Ulrich, C., Andersen, B.S., Sparre, P.J., and Nielsen, J.R. 2007. TEMAS: fleet-based bioeconomic simulation software to evaluate management strategies accounting for fleet behaviour. ICES J. Mar. Sci., 64: 647-651. Ulrich et al. (2007).

Participants

Coordinator: Sarah Kraak, Marcel Machiels

Participants (approach 1): Laurence Kell, Ayoe Hoff, Hans Frost, Charlotte Deerenberg, Clara Ulrich Rescan, Graham Pilling, Hans van Oostenbrugge, Jan Jaap Poos, Marcel Machiels, Martin Pastoors, Sarah Kraak, Trevor Hutton, Wim Demaré

Participants (approach 2): Bo Sølgaard Andersen, Youen Vermard, Clara Ulrich, Holger Hovgaard, Dave Bromley, Simon Mardle, Jan Jaap Poos, Per Sparre, Hans van Oostenbrugge

Meeting Documents and Other Case Specific Work - working documents, models, analyses etc.

1) Anon. (2002). Annual Economic Report 2002. Economic performance of selected European fishing fleets.
2) ICES (2005). Report on the Assessment of Demersal Stocks in the North Sea and Skagerrak. Bergen, Norway, 7-16 September 2004. ICES CM 2005/ACFM:07.
3) EC (2001). COUNCIL REGULATION (EC) No 1639/2001 of 25 July 2001 establishing the minimum and extended Community programmes for the collection of data in the fisheries sector and laying down detailed rules for the application of Council Regulation (EC) No 1543/2000. No. 1639/2001.
4) Boon, A. R. and D. Delbare (2000). By-catch species in the North Sea flatfish fishery (data on turbot and brill) preliminary assessment (DATEBRAS). Final report, EC 98/078, RIVO. C020/00.
5) Grift, R., W. Dekker, O. van Keeken, S. Kraak, B. van Marlen, M. Pastoors, J.J. Poos, F. Quirijns, A. Rijnsdorp, I. Tulp. 2005. Evaluation of management measures for a sustainable plaice fishery in the North Sea. RIVO report C019/05.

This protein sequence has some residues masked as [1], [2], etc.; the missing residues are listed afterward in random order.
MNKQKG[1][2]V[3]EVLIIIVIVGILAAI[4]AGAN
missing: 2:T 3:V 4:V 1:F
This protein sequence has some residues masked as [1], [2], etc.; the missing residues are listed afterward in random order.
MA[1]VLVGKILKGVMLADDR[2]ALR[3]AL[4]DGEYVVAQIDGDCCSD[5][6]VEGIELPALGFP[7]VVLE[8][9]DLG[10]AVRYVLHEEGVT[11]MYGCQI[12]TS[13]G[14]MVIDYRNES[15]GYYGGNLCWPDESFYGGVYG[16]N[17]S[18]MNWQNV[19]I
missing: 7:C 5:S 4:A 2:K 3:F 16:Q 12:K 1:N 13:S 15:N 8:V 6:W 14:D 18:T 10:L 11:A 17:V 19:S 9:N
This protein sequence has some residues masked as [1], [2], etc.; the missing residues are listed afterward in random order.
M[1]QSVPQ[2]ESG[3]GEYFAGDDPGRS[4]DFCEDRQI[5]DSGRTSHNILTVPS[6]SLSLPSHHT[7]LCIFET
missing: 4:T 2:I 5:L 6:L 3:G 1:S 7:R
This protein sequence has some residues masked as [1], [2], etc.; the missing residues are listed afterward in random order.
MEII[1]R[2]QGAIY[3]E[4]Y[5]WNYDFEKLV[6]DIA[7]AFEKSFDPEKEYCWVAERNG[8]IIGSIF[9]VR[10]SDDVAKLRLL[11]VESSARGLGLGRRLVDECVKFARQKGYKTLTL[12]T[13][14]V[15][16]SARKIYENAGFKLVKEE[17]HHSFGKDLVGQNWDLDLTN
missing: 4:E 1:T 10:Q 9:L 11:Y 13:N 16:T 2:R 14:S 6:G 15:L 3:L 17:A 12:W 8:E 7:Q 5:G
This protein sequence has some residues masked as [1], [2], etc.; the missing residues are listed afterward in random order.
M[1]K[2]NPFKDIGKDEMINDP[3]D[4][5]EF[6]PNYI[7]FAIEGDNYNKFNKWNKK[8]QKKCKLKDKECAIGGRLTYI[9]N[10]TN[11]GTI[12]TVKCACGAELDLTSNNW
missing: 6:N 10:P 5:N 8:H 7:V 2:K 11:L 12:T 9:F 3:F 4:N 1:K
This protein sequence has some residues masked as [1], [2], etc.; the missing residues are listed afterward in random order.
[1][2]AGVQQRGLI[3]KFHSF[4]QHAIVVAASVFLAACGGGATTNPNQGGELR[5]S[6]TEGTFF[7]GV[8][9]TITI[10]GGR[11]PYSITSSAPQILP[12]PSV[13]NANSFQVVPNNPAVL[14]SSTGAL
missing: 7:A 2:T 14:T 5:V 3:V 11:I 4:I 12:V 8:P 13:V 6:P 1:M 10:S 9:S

6) Poos, J. J., Machiels, M.A.M., Pastoors, M.A. 2006. Investigation of some management scenarios for North Sea sole and plaice in 2006 and beyond. CVO report 06.004.
7) Pastoors, M. A., Poos, J. J., Machiels, M.A.M. 2006. Evaluation of a proposed management plan for Northsea flatfish. http://flr-project.org/doku.php?id=application:nsrac
9) Machiels, M.A.M., Kraak, S.B.M., van Beek, F.A. 2007. Evaluation of a management plan as proposed by the European Commission in 2006 for fisheries exploiting stocks of plaice and sole in the North Sea. IMARES report C011/07
10) STECF 2006. Impact assessment of long-term management plans for sole and plaice. http://old-stecf.jrc.it/meetings/sgeca/0605/stecfreportanannex.pdf
11) M.A.M. Machiels, S.B.M. Kraak and J.J. Poos 2008 Biological evaluation of the first stage of the management plan for fisheries exploiting the stocks of plaice and sole in the North Sea according to Council Regulation (EC) no 676/2007 Report C031/08